In the Middle East, the continued American disengagement

In terms of Middle Eastern diplomacy, US President Donald Trump began his mandate with accents reminiscent of George W. Bush. In Riyadh, in May 2017, he set himself up as a defender of “Good against evil”, a camp embodied according to him by the Islamic State organization and Iran. Imprinted by an almost biblical Manichaeism, the harangue awakens the spirits of the “axis of Evil”, denounced in its time by the former governor of Texas. A formula which served as a pretext for the invasion of Iraq in 2003, the paroxysm of American engagement in the Middle East.

Donald Trump with Egyptian President Al-Sisi and King Salman of Saudi Arabia at the opening of a

But, very quickly, Donald Trump’s policy in the region took the opposite direction. Iran excepted, it began to resemble that of his immediate predecessor, the one from whom he did so much to distinguish himself, Barack Obama. Without theorizing it, in his instinctive and impulsive way, the man in the White House amplified the strategy of lighter footprint (lighter footprint) and lead from behind (lead from behind), driven by the former head of state. Evidenced by one of his latest initiatives, the threat of closing the concrete fortress which serves as the US embassy in Baghdad. A measure that would complete the American withdrawal from Iraq, launched ten years earlier, under the Democratic presidency.

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“In the Middle East, Trump has confirmed and consolidated the turn taken by Obama, that of disengagement, estimates Joseph Bahout, director of the Issam Fares Institute for Public Policy and International Affairs at the American University of Beirut. The United States remains the sheriff of the region, but by far. Micromanagement is outsourced to local partners, such as Israel and the United Arab Emirates. “ Two states with strong diplomatic practices, whose rapprochement, sealed in August, is one of the most important legacies of the Trump era in the Middle East.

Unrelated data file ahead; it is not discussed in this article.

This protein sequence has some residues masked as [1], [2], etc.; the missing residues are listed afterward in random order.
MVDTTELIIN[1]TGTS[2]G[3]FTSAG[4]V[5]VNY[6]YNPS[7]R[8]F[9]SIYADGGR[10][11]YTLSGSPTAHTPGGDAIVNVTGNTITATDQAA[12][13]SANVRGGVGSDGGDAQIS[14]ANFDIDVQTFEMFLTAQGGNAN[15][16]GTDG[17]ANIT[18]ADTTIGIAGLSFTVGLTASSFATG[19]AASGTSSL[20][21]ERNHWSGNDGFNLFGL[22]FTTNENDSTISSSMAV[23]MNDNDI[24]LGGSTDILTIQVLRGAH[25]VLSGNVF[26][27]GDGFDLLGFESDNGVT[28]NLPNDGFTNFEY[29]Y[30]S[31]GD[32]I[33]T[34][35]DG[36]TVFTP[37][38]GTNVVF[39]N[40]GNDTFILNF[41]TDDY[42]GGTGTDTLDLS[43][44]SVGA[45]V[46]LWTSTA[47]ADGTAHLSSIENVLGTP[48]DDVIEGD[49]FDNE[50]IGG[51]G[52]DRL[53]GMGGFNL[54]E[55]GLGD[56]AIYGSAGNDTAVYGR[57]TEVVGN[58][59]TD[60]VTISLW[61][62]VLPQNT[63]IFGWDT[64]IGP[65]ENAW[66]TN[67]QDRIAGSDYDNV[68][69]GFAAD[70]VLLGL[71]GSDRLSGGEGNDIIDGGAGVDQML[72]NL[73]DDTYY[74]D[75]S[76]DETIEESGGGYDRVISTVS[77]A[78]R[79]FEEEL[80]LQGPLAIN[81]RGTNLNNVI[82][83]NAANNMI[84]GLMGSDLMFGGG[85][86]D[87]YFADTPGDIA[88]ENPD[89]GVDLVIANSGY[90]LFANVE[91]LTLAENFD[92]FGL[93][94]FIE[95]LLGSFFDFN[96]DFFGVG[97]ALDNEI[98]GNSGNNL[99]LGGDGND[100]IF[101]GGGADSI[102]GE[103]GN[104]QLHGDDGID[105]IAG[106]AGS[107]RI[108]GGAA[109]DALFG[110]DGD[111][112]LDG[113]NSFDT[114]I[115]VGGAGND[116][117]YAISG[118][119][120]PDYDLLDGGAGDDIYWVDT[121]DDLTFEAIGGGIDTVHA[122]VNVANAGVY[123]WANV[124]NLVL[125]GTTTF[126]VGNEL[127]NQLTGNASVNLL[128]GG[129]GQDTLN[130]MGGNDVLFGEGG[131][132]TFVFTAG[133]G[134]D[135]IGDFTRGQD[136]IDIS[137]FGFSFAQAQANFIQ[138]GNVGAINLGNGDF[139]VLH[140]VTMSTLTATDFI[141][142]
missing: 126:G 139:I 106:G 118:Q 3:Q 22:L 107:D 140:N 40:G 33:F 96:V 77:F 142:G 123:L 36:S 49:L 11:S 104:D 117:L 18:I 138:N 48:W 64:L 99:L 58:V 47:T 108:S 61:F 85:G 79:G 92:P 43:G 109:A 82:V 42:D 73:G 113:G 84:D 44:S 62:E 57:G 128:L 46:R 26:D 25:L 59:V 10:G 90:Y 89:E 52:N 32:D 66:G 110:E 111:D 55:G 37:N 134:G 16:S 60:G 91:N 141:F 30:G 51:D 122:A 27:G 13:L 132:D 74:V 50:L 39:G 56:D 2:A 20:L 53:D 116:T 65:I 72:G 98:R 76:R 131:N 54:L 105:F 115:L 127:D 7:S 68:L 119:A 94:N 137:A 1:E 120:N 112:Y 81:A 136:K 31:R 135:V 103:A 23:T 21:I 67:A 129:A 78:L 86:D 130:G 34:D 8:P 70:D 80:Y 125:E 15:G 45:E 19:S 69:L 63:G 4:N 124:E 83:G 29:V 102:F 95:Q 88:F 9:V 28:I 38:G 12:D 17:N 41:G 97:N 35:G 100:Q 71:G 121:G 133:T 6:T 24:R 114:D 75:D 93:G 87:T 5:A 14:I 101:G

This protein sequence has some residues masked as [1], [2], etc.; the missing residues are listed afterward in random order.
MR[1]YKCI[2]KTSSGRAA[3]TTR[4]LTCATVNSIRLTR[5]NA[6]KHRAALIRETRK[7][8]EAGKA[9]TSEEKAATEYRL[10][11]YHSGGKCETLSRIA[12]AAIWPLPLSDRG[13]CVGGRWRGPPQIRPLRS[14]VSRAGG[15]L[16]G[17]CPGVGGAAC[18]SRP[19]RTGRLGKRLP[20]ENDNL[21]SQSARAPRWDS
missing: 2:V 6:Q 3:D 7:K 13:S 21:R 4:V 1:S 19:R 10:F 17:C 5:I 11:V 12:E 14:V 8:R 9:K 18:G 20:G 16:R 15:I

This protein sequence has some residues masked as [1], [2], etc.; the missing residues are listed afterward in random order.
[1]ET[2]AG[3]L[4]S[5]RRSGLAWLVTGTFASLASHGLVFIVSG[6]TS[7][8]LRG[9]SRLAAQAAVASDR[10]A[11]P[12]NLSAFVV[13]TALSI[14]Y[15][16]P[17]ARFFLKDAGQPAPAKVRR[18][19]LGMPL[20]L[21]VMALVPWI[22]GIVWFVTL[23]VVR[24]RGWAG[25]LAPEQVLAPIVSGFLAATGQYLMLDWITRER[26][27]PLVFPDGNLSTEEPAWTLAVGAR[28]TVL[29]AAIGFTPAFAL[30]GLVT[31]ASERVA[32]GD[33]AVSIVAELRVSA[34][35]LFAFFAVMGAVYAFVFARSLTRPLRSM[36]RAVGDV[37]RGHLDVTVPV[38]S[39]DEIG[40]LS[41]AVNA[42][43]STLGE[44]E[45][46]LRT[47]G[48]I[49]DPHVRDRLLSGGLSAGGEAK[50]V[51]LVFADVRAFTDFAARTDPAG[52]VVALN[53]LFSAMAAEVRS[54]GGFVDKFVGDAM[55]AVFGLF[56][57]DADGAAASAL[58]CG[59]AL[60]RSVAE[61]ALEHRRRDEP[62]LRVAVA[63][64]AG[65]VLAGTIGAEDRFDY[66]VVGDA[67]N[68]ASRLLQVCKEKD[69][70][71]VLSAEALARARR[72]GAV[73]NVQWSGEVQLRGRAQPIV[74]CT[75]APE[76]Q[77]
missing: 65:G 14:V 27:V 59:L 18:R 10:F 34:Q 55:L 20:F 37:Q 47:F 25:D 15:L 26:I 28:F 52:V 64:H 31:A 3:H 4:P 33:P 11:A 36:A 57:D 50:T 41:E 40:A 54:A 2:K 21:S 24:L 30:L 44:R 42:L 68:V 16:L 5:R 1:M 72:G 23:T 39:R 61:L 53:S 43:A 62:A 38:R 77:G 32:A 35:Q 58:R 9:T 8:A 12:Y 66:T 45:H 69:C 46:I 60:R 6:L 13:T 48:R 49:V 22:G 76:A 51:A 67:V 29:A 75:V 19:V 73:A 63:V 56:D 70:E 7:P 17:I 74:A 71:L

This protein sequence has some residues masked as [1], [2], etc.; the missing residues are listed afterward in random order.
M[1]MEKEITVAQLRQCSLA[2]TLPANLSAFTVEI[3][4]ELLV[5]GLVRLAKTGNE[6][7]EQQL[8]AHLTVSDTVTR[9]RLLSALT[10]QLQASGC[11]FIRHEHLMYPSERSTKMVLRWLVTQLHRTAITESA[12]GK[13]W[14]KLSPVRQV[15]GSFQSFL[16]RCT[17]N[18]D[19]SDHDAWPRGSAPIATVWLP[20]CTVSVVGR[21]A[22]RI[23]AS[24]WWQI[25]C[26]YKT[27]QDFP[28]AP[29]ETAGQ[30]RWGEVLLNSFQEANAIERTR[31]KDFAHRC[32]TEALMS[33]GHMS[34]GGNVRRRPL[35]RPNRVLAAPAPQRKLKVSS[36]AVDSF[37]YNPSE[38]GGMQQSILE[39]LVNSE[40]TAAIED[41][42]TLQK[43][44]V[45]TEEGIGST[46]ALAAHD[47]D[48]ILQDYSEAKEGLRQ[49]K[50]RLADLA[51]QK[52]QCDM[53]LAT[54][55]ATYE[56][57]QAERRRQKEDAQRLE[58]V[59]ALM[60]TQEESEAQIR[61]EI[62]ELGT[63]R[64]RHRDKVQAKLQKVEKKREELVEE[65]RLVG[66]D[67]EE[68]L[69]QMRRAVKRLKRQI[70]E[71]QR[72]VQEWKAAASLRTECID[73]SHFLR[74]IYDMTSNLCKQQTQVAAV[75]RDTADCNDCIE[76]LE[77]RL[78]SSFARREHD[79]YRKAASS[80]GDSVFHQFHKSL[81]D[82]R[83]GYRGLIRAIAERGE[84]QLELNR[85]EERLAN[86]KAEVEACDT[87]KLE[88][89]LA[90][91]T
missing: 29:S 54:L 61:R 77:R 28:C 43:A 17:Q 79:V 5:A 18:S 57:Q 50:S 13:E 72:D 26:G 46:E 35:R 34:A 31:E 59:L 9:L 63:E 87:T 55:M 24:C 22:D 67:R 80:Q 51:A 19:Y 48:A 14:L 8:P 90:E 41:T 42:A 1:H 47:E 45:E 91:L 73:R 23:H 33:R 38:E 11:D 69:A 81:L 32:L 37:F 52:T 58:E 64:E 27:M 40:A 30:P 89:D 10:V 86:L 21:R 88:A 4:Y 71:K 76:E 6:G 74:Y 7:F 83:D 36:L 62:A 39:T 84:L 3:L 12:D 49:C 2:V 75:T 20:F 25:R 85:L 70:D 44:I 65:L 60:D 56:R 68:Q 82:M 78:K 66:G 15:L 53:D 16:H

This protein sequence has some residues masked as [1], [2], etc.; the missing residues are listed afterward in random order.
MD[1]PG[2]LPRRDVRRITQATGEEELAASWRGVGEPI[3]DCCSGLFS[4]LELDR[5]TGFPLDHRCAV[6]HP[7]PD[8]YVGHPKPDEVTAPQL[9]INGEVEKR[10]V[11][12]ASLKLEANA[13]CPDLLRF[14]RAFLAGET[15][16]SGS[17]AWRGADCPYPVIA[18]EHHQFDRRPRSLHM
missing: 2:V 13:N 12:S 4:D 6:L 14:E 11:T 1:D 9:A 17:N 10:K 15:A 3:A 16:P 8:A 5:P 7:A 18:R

“A multipolar phase”

“The unipolar phase, which followed the Yom Kippur War, in 1973, during which the United States pulled all the strings, is over, says Hussein Ibish, analyst at the Arab Gulf States Institute in Washington. We are entering a multipolar phase, with new players such as Turkey, Russia and the Israel-Emirates duo. The United States hopes to rely on this new alliance to continue its disengagement from the Middle East. “

Syria is the emblematic case of how Donald Trump approached the region. By suspending on the one hand the last programs of support for the anti-Assad rebels and by clinging on the other to an unrealistic sanctions policy, the US president has de facto abandoned useful Syria – the backbone of the country, d Aleppo to Deraa – to Russia, to whom Barack Obama, by his reluctance to intervene in this matter, had paved the way.

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